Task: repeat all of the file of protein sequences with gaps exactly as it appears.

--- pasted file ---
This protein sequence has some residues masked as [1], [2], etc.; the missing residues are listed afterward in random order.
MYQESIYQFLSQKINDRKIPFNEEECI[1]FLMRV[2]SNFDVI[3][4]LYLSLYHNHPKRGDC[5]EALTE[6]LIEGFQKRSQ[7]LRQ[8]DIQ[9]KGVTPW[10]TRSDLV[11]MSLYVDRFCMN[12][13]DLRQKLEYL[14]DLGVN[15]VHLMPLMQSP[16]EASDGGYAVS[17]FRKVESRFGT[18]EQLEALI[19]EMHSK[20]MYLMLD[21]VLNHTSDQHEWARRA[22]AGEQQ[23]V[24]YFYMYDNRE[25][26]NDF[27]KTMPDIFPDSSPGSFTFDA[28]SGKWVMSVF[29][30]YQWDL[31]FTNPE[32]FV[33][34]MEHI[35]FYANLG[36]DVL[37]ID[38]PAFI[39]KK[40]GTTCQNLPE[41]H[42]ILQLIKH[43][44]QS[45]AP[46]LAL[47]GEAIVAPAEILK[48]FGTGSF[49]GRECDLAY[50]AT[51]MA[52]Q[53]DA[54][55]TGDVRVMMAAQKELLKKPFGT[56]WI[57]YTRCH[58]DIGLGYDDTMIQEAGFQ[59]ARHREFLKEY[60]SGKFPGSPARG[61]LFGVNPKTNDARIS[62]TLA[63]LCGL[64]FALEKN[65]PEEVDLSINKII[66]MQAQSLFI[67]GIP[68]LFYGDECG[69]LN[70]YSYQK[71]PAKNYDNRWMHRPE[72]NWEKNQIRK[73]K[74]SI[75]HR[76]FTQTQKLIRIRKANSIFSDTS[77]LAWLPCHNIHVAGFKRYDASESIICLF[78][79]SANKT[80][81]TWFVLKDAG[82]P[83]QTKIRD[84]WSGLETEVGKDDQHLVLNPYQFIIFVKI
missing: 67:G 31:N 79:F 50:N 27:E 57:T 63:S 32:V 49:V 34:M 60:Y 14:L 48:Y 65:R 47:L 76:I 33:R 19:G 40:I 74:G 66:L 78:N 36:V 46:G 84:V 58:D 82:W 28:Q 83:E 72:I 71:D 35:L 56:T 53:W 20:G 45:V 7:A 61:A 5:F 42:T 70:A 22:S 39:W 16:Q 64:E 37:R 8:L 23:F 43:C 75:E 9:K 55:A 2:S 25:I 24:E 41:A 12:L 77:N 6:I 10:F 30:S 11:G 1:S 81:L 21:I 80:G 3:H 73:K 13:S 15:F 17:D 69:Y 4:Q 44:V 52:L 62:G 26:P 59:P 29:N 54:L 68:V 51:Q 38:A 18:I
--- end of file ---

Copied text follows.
This protein sequence has some residues masked as [1], [2], etc.; the missing residues are listed afterward in random order.
MYQESIYQFLSQKINDRKIPFNEEECI[1]FLMRV[2]SNFDVI[3][4]LYLSLYHNHPKRGDC[5]EALTE[6]LIEGFQKRSQ[7]LRQ[8]DIQ[9]KGVTPW[10]TRSDLV[11]MSLYVDRFCMN[12][13]DLRQKLEYL[14]DLGVN[15]VHLMPLMQSP[16]EASDGGYAVS[17]FRKVESRFGT[18]EQLEALI[19]EMHSK[20]MYLMLD[21]VLNHTSDQHEWARRA[22]AGEQQ[23]V[24]YFYMYDNRE[25][26]NDF[27]KTMPDIFPDSSPGSFTFDA[28]SGKWVMSVF[29][30]YQWDL[31]FTNPE[32]FV[33][34]MEHI[35]FYANLG[36]DVL[37]ID[38]PAFI[39]KK[40]GTTCQNLPE[41]H[42]ILQLIKH[43][44]QS[45]AP[46]LAL[47]GEAIVAPAEILK[48]FGTGSF[49]GRECDLAY[50]AT[51]MA[52]Q[53]DA[54][55]TGDVRVMMAAQKELLKKPFGT[56]WI[57]YTRCH[58]DIGLGYDDTMIQEAGFQ[59]ARHREFLKEY[60]SGKFPGSPARG[61]LFGVNPKTNDARIS[62]TLA[63]LCGL[64]FALEKN[65]PEEVDLSINKII[66]MQAQSLFI[67]GIP[68]LFYGDECG[69]LN[70]YSYQK[71]PAKNYDNRWMHRPE[72]NWEKNQIRK[73]K[74]SI[75]HR[76]FTQTQKLIRIRKANSIFSDTS[77]LAWLPCHNIHVAGFKRYDASESIICLF[78][79]SANKT[80][81]TWFVLKDAG[82]P[83]QTKIRD[84]WSGLETEVGKDDQHLVLNPYQFIIFVKI
missing: 67:G 31:N 79:F 50:N 27:E 57:T 63:S 32:V 49:V 34:M 60:Y 14:L 48:Y 65:R 47:L 76:I 33:R 19:G 40:I 74:G 66:L 78:N 36:V 46:G 84:V 58:D 82:W 28:Q 83:E 72:I 71:D 35:L 56:T 53:W 20:G 45:V 7:A 61:A 5:F 42:T 70:A 22:S 39:W 16:Q 64:E 37:R 8:L 23:F 43:C 75:E 9:K 55:A 2:S 25:I 24:E 41:A 12:L 77:N 6:I 10:F 30:S 11:G 1:S 81:L 21:I 80:G 3:H 73:K 13:S 15:F 17:D 69:Y 4:Q 44:V 52:L 62:G 26:P 59:P 29:N 54:L 68:V 51:Q 38:A 18:I